Also, take care of your closest family around you.
Help them out, thank them, compliment them. They'll then be strong enough to support you as well.


Much of these things I suggested and did are iterations of James Clear's Atomic Habits.
You can also subscribe to the Altucher Confidential- the guy shares a lot of harsh episodes in his life, and what he did to counter them.

Besides work, are there some hobbies you like to enjoy?
Besides reading Ben Settle's stuff (he keeps an entire stash of free emails on his blog- which are addictive to read), I like Minecraft haha.
Still need to finish a few houses for my desert village fort.
 

Cyberthal

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Sounds like you could use the help of a biohacker. I'd turn to Jonathan Roseland.

You have some addiction issues. I take low dose naltrexone for unrelated reasons. At high doses it treats alcoholism. It's pretty harmless at low dose and is anti-inflammatory, which sounds like you have inflammation.

I'd also try replacing that Facebook vice with another less harmful one. Maybe video games would leave you happier and be less addictive?

Since you're working alone and sound isolated you might not be seeing enough human faces and getting depression from that. Try seeing some in the morning, for example on YouTube. Maybe do a tropical sunset video routine to help you ease into a regular bedtime. Self-kindness. Pet the inner animal.
 

Ma.Gico

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Good luck my friend! Like @sparechange mentioned above, social live is crucial.
I trully believe you are going to make huuge changes this year to better your life, the pain is big enough not to.

A little advice would be to join once a week some art of meetup like hiking or going for walks into nature, bike tours etc. You are from Ireland and there you have plenty of amazing spots for this.

Meeting new people and being surrounded by nature will help you a lot with your journey.

Gicu.
 
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Almantas

Almantas

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I am overwhelmed by the support of this amazing community - I would like to express sincere appreciation for advice and support! <3 You will make this journey a lot more enjoyable.
 
Last edited:

WJK

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With this post I am going for GOLD - grab a cup of coffee and let's go for a ride...

I haven't posted for a long while and there is a good reason for it - Although I had made a decent recovery before (please read my story HERE), I had slipped through the cracks again. Badly. As the saying goes "ships don't sink, because of the water around them - ships sink, because of the water that gets in them" - this is exactly what happened to me. I let all kinds of negative emotions kick and drag my soul to the deepest darkness you can imagine. I stopped going to gym. Started eating junk food. To make things worse, I even began to drink alcoholic drinks to numb my pain...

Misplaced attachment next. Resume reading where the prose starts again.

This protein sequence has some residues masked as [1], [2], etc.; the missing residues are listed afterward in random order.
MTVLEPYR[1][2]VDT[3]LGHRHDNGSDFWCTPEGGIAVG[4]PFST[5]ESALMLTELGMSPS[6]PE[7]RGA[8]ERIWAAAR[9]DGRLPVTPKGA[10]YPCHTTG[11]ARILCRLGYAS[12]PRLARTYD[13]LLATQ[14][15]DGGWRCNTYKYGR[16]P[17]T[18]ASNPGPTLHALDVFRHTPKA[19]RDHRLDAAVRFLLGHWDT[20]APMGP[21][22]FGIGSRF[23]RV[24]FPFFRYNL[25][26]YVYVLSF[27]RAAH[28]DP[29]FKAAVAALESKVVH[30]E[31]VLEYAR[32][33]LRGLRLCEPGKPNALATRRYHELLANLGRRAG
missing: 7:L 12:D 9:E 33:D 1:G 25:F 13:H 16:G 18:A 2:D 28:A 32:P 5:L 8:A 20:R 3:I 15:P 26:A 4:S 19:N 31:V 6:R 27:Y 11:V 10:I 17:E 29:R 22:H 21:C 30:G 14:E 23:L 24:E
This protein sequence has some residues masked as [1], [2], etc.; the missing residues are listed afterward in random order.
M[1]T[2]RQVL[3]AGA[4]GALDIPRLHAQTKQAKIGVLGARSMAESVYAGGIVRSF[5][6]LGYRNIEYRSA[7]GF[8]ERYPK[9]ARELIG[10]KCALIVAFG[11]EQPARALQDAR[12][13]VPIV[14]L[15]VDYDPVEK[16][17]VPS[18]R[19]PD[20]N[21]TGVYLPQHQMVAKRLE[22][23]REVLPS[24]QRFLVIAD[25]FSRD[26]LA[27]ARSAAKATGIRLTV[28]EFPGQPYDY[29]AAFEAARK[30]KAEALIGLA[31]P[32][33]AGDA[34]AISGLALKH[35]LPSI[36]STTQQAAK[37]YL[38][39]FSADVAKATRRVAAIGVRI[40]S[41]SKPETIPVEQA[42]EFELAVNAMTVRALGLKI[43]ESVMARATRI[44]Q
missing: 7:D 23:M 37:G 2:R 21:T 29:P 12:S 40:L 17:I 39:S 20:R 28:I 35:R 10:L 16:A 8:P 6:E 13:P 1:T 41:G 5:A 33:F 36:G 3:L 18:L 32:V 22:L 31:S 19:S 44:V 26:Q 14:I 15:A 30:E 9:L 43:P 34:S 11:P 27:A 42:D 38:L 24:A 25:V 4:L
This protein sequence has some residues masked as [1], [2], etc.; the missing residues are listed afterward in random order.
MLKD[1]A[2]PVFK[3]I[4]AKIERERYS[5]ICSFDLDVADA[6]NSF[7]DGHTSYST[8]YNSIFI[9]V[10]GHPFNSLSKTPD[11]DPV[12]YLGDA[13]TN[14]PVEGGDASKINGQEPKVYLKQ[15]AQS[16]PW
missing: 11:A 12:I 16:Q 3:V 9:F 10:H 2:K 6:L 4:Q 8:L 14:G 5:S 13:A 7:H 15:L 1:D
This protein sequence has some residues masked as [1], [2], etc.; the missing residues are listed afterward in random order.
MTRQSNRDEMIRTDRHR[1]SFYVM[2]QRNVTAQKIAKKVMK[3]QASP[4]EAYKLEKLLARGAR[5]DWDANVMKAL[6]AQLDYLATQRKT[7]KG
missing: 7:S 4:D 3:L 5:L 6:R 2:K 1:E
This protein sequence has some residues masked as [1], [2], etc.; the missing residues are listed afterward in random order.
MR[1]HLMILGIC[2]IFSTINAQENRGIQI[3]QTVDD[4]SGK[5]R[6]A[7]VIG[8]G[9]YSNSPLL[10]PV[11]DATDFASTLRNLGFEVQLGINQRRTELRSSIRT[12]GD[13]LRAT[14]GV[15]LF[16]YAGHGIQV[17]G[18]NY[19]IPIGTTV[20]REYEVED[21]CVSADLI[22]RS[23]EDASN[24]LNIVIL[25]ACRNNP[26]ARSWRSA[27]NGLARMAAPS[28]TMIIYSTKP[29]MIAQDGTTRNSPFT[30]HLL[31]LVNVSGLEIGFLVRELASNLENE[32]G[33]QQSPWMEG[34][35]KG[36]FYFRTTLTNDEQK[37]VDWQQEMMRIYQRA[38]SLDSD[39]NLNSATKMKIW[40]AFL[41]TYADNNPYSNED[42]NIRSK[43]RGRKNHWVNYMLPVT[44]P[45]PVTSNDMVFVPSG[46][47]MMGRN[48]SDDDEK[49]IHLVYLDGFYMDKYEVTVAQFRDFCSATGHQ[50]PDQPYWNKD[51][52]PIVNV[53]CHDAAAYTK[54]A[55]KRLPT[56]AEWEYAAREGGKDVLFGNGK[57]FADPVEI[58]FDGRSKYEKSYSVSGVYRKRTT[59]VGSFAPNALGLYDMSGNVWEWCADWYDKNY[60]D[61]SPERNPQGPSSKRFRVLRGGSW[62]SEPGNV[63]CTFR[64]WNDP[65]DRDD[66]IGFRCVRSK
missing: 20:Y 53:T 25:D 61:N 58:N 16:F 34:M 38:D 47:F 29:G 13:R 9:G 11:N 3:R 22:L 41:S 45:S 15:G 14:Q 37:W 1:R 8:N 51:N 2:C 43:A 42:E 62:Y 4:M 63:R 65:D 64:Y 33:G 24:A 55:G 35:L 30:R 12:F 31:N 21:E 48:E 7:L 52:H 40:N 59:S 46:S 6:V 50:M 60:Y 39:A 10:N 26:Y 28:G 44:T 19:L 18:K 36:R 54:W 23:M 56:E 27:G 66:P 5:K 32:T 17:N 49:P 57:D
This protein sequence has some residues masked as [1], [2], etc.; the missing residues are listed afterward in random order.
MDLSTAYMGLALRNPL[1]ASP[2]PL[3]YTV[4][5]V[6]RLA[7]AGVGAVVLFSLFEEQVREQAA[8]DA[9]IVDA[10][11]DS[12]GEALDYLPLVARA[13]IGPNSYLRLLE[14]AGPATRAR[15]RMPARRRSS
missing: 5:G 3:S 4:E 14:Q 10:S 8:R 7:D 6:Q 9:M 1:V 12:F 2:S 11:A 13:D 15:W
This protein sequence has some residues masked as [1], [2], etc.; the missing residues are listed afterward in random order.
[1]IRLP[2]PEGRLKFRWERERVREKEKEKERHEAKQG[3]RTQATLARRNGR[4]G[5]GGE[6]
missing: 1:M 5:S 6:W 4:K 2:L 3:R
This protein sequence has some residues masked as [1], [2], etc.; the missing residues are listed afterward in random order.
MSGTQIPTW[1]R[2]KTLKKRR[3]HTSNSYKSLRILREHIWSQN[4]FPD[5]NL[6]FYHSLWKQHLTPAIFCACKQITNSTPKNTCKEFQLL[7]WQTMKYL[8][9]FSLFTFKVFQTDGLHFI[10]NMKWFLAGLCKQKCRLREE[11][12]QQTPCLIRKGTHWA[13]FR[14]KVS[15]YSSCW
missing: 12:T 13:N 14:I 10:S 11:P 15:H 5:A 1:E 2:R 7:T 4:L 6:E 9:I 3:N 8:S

On the surface, I was still performing relatively OK. I managed to produce average quality work (as per my own standards) and customers are still happy. Although I procrastinated to the last second, I somehow managed to drag my a$$ through the tightest of cracks. I would drink and eat junk for days and then finish a huge project in a single day or multiple small projects at the very last minute. I became an Olympic Procrastinator and would beat myself for all my failures on a daily basis and then drink again to numb the pain.

What's the result?

  • My weight has reached 125kg - 24/07/2020.
  • I became a VERY toxic person - due to my bleeding soul (angry, jealous, over-reactive...you name it).
  • Most of my business development ideas remained on the shelf, gathering dust.
...The list is endless.

Instead of posting a success story AFTER an event - I am offering a journey from the lowest point of darkness all the way up to the sunny surface. Every day I will be making detailed notes and looking for strategies and TESTING, TESTING, TESTING...at the end of a week I will update this thread (yep, every week - religiously) with the findings of what worked best and results. So others could use it for guidance. I have nearly committed suicide because of this emotional pain...so, if this thread shines a light on at least a single soul, my effort was well worth it.

Current 'fun' facts about my so-called life:

  1. No sleep pattern whatsoever (going to bed whenever and waking up at different times).
  2. Over-reactive, jealous, angry, toxic person who externalizes inner pain on outside world.
  3. Eating junk food and drinking alcohol to numb the emotions mentioned in step 2 above.
  4. Spending about 80% of my 'working' time on Facebook - scrolling aimlessly through posts.
  5. Chronic procrastinator with basically 0.01% of self-love and continuous self-sabotage.
I will run this tread for a year. Here is what I will aim for during this hustle period: